I regularly teach undergraduate courses in the philosophy of language and metaphysics, and graduate courses on topics concerning the nature of truth, facts, action and event individuation, the structure of action, and practical reasoning. My teaching is informed by my areas of research specialisation, and my pedagogical practices are informed by my ongoing collaborative research, with Rob Colter (Wyoming), in the scholarship of teaching and learning. He and I have devised a Socratic Model of Scaffolded Learning that moves students from a relative state of ignorance to well developed autonomous thinkers. Rob and I's The Socratic Classroom should be available soon.
Below the virtual fold is a comprehensive list of courses that I've taught. If you would like a copy of a syllabus from one (or more!) of them, please do not hesitate to email me. Given that I have held fixed term contracts with a number of universities, one might notice that I have taught courses outside my areas of research speciality. This comes with such territory!
(Before I was a university lecturer, I worked a variety of jobs in different industries. Occasionally, I am still asked to consult for large professional firms. A summary of my professional experience is here.)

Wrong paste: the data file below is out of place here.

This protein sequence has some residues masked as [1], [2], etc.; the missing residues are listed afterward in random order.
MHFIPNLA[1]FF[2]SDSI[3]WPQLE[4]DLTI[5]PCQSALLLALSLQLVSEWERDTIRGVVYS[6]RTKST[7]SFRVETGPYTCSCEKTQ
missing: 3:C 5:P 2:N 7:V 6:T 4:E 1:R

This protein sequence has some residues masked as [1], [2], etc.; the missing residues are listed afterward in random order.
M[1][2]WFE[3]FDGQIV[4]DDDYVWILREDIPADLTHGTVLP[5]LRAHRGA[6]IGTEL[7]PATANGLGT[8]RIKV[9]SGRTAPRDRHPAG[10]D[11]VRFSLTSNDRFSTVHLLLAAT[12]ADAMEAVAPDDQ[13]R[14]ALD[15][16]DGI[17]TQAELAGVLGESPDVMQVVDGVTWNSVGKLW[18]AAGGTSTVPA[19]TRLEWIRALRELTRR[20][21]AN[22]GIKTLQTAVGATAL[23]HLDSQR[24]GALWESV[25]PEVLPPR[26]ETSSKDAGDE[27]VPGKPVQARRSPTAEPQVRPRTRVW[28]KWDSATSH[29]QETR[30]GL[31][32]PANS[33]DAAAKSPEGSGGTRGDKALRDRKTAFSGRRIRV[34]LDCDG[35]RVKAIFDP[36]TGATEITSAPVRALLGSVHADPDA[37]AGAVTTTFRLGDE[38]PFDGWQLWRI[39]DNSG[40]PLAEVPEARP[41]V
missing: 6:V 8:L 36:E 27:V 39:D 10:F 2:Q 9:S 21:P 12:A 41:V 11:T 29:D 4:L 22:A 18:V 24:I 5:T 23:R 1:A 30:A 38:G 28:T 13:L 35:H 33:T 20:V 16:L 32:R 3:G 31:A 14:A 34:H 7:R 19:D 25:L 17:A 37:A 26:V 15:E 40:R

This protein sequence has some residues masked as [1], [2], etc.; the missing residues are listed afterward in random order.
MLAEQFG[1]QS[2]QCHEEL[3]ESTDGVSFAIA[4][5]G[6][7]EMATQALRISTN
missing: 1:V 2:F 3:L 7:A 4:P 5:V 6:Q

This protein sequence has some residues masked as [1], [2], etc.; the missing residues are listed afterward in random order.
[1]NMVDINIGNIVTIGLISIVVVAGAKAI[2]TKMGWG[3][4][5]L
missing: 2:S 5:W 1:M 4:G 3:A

I am currently taking on new postgraduate and graduate students in several areas of philosophical research. If you have an interest in becoming a graduate student in the Philosophy Programme at the University of Waikato and working with me as a chief supervisor, see here.
Upcoming Paper Offerings in 2021
PHILO204-21A: Wisdom, Language, and Communication
What is wisdom? If it's a matter living a reflective life, then it's at least partly an epistemic notion grounded in language. A wave of recent research has brought together the commitments of epistemology and metaphysics, on one hand, and ethics, on the other hand, and the literature is organised around the following implicit argument:
To be wise is to exercise understanding.
Understanding is a species of knowledge.
Knowledge depends upon the skilful use of language.
Therefore, to be wise is to use language skilfully.
While this paper will begin with an exploration of the topics of wisdom and understanding in connection with knowledge and language at the abstract or theoretical level, our attention will soon thereafter turn to performativity (illocutionary acts), particularly with reference to free speech and political discourse. What we will come to discover is that one's skilful use of language may be employed as a means to achieve honourable or nefarious ends.
The paper will be divided into two parts. Part one will be composed of three sections on theories in the philosophy of language and epistemology: (i) wisdom as understanding, (ii) understanding as knowledge, and (iii) knowledge, language and performativity, and part two will be composed of four sections of how to apply the theories to practical concerns arising in society and politics: (v) Pejoratives, Slurs, Epithets and Attitudes, (vi) LGBTQIA Discourse and Wisdom, (vii) free speech and illocutionary acts, and (viii) political discourse and wisdom. No knowledge of the practice or history of philosophy is presupposed; curiosity is.
PHILO588-21A: Foundations of Philosophical Research: Truth & Politics